So while the theWord program operates in these modern Windows systems, it also can operate differently in a USB folder installation.

Installing theWord into a Clean Folder

What do I mean by this? Very simply, theWord allows you to install itself onto a USB drive, in which nothing is really written to your Hard drive. This is so tight and self-contained that you cannot even get a Windows short-cut out of it. You have to make that short-cut yourself. Of course, it won’t do you any good to make a Windows desktop short cut, if the USB drive isn’t inserted into your machine.




But this type of theWord installation is all self-contained in a single folder. (If it is on a USB drive, it is either installed totally into the root of that USB, or you can make a folder on it, say “theWord” and install it there. So you can also just choose to install it into your hard drive and install it into a folder of your choosing. I typically install these into a folder called “theWord Downloads” and subfolders there. Since I create and download many theWord modules over the years, I make a series of “tw empty” folders, and then change the name or recreate new subfolders as needed. Back in April-July, I was working through a series of studies on the Holy Spirit. I wanted to both create new books/theWord modules I was finding in PDF format, and also reading them, preparing for my studies.

So I have a subfolder “tw empty-hs”. The empty part stuck because I wanted empty theWord installation folders to start with, and I just named those “tw empty”.

theWord empty folders
theWord empty folders




In any of these “tw empty” folders this is how the directory of files looks like in the basic USB configuration.

Backgrounds\
Bibles\
Cache\
Fonts\
Misc\
Skins\
Templates\
compact
config.ini
default.xrefs.twm
english.lng
locked.bibles.list
locked.module.list
module.list
spanish.lng
spanish_es.lng
sqlite3.dll
theword.exe
theword.chm

The files in red are what I have added. The lng files are basically language files, so you need to grab your english.lng language file for these folder installation. (I am bilingual and so work in Spanish equally as English). theWord.chm is the theWord help file in Windows Help File format (chm), which I have added.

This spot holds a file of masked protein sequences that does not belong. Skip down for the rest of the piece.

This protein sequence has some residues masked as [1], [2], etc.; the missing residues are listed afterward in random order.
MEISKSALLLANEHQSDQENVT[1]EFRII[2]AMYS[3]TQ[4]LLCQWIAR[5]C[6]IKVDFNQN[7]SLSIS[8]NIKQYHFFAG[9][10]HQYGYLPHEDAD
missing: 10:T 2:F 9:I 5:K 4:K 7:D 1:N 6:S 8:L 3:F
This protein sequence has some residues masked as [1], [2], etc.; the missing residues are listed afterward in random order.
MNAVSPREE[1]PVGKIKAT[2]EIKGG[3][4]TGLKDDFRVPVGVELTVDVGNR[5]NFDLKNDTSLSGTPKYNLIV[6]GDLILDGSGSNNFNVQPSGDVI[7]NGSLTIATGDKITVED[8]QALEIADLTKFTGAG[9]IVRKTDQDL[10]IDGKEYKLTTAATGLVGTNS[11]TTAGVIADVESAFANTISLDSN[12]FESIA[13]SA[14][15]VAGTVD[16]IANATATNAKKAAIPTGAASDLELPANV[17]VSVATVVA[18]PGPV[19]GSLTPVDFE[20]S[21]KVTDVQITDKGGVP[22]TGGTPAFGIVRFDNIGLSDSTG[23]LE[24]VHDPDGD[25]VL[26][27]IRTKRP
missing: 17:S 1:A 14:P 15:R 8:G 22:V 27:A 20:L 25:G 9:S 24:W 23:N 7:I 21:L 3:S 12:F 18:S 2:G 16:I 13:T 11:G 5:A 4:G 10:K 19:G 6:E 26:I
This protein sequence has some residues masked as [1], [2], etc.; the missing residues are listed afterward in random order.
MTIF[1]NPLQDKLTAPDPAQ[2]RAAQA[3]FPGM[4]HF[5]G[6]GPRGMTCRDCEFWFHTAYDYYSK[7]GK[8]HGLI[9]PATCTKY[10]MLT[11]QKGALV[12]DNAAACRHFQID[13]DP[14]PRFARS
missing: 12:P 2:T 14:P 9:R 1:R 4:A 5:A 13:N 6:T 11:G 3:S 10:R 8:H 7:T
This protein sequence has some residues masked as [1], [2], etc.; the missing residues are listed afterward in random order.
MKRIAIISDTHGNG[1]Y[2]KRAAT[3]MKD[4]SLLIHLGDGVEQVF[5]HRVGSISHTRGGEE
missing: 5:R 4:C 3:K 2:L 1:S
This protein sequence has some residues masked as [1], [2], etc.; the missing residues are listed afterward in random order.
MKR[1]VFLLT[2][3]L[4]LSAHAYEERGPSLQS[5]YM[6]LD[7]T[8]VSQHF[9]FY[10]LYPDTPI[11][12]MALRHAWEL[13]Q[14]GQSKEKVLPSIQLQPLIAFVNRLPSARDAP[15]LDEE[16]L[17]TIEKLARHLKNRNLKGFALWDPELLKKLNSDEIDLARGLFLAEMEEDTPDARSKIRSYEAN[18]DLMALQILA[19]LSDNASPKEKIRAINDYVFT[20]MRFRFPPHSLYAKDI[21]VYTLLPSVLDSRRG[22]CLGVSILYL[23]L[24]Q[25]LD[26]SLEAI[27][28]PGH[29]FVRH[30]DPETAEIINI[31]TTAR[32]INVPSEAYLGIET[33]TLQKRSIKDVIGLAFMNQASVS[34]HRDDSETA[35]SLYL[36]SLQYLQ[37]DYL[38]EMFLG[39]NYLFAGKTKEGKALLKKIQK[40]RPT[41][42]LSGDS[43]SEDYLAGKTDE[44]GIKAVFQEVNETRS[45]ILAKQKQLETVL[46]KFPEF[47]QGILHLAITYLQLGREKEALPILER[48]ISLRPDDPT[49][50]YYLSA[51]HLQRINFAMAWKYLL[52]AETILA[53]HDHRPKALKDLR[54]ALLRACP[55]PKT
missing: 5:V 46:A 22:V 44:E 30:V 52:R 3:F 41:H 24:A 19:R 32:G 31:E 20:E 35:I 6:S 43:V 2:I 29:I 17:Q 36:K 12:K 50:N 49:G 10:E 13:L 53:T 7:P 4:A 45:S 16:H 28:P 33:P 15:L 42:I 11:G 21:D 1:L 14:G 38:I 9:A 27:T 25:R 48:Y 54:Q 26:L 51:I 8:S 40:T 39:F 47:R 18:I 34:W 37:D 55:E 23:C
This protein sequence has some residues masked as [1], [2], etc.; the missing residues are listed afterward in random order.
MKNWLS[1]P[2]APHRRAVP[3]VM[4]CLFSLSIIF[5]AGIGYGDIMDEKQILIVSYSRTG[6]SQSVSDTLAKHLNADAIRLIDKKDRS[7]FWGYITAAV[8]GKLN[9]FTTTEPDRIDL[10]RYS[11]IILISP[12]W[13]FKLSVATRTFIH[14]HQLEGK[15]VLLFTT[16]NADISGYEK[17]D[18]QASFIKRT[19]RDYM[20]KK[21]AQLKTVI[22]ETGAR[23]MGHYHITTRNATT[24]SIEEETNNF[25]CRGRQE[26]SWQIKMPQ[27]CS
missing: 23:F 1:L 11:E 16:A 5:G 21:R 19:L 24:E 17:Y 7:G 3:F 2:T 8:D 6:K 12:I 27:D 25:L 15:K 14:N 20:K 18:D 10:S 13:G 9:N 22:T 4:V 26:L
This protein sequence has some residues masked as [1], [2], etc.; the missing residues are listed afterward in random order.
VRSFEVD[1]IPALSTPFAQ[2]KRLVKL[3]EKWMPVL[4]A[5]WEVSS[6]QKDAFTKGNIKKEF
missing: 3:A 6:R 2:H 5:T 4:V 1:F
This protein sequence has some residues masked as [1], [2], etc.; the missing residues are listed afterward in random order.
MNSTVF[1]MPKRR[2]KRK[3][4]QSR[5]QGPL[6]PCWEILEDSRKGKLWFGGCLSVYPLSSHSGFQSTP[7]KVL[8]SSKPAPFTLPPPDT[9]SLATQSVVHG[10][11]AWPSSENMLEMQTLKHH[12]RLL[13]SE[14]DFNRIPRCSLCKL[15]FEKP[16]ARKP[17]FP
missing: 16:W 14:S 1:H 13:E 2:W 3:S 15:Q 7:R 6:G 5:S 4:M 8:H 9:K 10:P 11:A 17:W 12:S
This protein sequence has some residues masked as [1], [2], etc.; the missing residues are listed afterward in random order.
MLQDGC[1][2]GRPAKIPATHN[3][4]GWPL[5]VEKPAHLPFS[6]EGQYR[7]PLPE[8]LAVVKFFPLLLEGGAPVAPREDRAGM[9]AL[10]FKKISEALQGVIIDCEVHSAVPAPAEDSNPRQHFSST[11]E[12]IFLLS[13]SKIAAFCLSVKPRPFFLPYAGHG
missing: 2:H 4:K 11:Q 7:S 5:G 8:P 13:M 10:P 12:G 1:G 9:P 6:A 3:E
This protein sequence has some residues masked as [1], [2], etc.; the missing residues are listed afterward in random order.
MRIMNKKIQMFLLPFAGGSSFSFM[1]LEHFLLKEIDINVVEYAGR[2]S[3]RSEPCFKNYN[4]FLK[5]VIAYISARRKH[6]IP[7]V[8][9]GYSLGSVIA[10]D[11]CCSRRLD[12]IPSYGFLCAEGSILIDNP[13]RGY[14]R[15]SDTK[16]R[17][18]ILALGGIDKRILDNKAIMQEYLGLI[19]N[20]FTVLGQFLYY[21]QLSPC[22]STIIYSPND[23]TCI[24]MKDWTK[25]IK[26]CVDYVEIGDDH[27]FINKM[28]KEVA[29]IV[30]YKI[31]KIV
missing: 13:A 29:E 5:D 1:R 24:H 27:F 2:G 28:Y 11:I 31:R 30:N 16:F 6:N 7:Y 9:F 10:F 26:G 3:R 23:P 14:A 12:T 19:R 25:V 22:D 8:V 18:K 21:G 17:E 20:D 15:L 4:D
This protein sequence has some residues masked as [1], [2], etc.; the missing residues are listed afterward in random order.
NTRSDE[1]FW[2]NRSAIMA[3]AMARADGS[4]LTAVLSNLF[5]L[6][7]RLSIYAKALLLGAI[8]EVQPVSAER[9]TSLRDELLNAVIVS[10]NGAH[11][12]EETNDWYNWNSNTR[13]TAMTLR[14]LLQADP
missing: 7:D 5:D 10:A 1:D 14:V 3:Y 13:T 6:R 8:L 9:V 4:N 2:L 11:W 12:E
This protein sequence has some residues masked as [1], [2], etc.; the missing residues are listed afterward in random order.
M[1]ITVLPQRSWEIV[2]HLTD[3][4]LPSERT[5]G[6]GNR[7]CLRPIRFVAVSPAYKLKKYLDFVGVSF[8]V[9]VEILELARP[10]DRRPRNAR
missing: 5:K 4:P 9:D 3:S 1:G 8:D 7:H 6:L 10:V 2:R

Note that theWord will not work without a Bible of some kind. So I have the KJV.ont also in the Bibles folder. The cache folder is going to be empty until you start theWord. At that point, and every time you run theWord afterwards, it will scan all modules in this folder, and any that it finds doesn’t have an index file of all of its words then theWord will scan it immediately and put the file there in the cache folder. You do not need to do anything, I am just commenting on how theWord works. If you copy this basic theWord folder install, don’t worry about the cache folder. I believe theWord deletes any cache files if you move the corresponding theWord module out of this main folder structure, and creates indexes for any new modules automatically. This happens every time you run theWord no matter where it is, installed into Windows or installed into a single folder theWord installation (USB or into a folder on your hard disk).

Using the single theWord install to a folder

So when you want to use this, just make a new folder, and copy these files into it, and click on theWord.exe, and you are good to go. I use this system extensively. I am always opening one of these with a subset of my complete theWord library. My library would probably have somewhere around 10,000 modules, and if I were to open a copy of theWord with all of those, I firmly believe that theWord would run, but that it would probably take around a day or more to load the program (making all those index files). The way to do this if you are wondering, install theWord and copy in like 100 files at a time, open it, then close it and copy another batch. Literally, it would take days to open a theWord installation with so many files, and that is how you would break it up overtime to get it to work. If I do this and go to bed and leave it working, my computers will only work for less than an hour and then go into sleep mode. If I do it when I am working, the process will be running in the background, but don’t think you will be getting much work done either. The indexing of these files is a read-write intensive operation. Just is. Nothing you can do about it!

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See also related Posts relevant to this post (Installing theWord)

  • How to install TW “normally” on a Windows machine